A Master is an attorney who presides over certain cases – such as custody hearings – in order to lighten the Judge's docket. The Master can set up an original custody schedule and can modify said schedule as needed. There are specific types of cases that only Judges can hear, however, such as Contempt of Custody, change of Primary Custody, and Appeals of a Master's Order. Please note that if both parties sign an agreement before the Master or sign the Master's Order, they waive their right to appeal. Only an unsigned Order can be appealed to a Judge.
Legal custody is the right to make decisions regarding the welfare of the child. Physical custody refers to where the child lives or stays. A parent may have both types of custody, only one or the other, or neither.
Whenever possible, PA courts prefer for parents to share legal and physical custody equally. And while there are certain factors that may skew custody one way or another, the Courts are reluctant to completely remove a parent's legal or physical custody of a child unless it can be proven that that parent poses some kind of danger to the child.
Master of the Court
As loving and caring parents, you always have the best interests of your children at heart. Custody litigation can be a physically and emotionally challenging experience for you and your loved ones, but we at Jordan Reilly and Associates are here to lighten your load. With our legal expertise and courtroom tenacity, we have what it takes to keep you and your children together. Here are certain key points to keep in mind if custody litigation poses a problem for you.
In cases where the Court grants custody to a parent who has not been permitted to see his or her child for an extended period, the Court will frequently choose a "stepped-up" approach in which custody is gradually increased over time. This allows for the child to slowly acclimate to the new arrangements, and for the parent to demonstrate parental fitness under regulated conditions.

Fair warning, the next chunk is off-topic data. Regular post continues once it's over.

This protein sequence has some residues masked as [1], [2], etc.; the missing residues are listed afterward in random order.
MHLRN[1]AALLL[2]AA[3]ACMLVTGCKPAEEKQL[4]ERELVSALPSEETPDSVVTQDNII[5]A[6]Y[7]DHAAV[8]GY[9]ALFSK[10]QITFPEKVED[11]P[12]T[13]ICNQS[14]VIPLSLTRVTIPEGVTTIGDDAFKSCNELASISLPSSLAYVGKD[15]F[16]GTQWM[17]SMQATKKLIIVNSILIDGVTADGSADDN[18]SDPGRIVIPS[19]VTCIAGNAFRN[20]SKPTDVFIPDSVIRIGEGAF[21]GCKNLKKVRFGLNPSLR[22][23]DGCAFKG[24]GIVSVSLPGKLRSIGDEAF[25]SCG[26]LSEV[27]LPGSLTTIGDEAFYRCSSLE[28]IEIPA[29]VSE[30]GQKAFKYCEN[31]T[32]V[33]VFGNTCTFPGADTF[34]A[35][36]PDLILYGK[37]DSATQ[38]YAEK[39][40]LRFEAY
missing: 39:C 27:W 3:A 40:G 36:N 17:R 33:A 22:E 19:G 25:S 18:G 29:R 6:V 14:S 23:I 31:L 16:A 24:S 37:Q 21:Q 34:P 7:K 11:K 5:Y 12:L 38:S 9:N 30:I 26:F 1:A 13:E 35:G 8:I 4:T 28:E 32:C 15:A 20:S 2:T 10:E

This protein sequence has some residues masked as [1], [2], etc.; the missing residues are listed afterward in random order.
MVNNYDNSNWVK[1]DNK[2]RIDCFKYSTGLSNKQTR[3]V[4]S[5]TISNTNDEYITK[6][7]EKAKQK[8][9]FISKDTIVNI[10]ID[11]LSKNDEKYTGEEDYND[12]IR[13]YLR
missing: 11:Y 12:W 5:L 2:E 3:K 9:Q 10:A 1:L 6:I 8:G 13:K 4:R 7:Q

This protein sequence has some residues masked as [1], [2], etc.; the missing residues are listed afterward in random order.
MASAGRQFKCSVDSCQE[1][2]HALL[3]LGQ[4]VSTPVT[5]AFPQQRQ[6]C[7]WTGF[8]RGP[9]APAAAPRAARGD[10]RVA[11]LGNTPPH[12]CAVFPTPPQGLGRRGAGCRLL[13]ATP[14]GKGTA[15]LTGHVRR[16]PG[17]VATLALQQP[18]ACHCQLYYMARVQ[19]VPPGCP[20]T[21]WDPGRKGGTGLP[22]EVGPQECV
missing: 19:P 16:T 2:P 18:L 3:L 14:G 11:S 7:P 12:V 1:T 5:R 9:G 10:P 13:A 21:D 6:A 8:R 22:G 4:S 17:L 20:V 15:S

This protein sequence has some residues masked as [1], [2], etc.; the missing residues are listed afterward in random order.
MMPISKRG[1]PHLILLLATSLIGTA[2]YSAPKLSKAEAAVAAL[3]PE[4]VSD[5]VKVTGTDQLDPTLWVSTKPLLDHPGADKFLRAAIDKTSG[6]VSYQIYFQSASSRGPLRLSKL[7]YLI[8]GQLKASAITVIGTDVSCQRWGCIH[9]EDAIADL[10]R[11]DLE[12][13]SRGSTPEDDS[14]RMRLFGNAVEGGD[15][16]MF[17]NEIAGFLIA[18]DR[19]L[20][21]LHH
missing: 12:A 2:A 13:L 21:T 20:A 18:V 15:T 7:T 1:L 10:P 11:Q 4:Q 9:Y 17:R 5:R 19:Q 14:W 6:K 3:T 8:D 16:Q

Custody: Legal vs. Physical
The best and worst thing about Custody Court is that a Custody Order is never truly final and can be changed as many times as needed to fit the changing needs of the parents and children involved. Consequently, Custody battles are rarely ever resolved in one court hearing. Even with good inter-parental communication, separated parents will often return to Court numerous times to adjust custody schedules as time goes by.
In cases where the Court finds reason to be concerned with a parent's fitness, one or both of you may be required to complete certain prerequisites before receiving expanded custody rights, such as co-parenting classes, psychological evaluations, drug tests, and anger management classes. Even baseless accusations from the other party may cause the Court to ask you to be evaulated. Remember that this is not necessarily a reflection on you, but merely an excess of caution on the Court's side. The cost of these tests can be split between the parties or placed on either of the two parties.
Matters regarding custody in PA are determined based on the best interests of the child. The personal objectives of the parents come second to the needs of the child. The standard of best interests is far reaching, including everything from school, to extended family and housing. This does not mean, however, that the more financially secure parent is entitled to more custody - as long as the child is safe, cared for, and happy in the home, money should not be an issue.
Interests of the Child
Preparing for Custody Litigation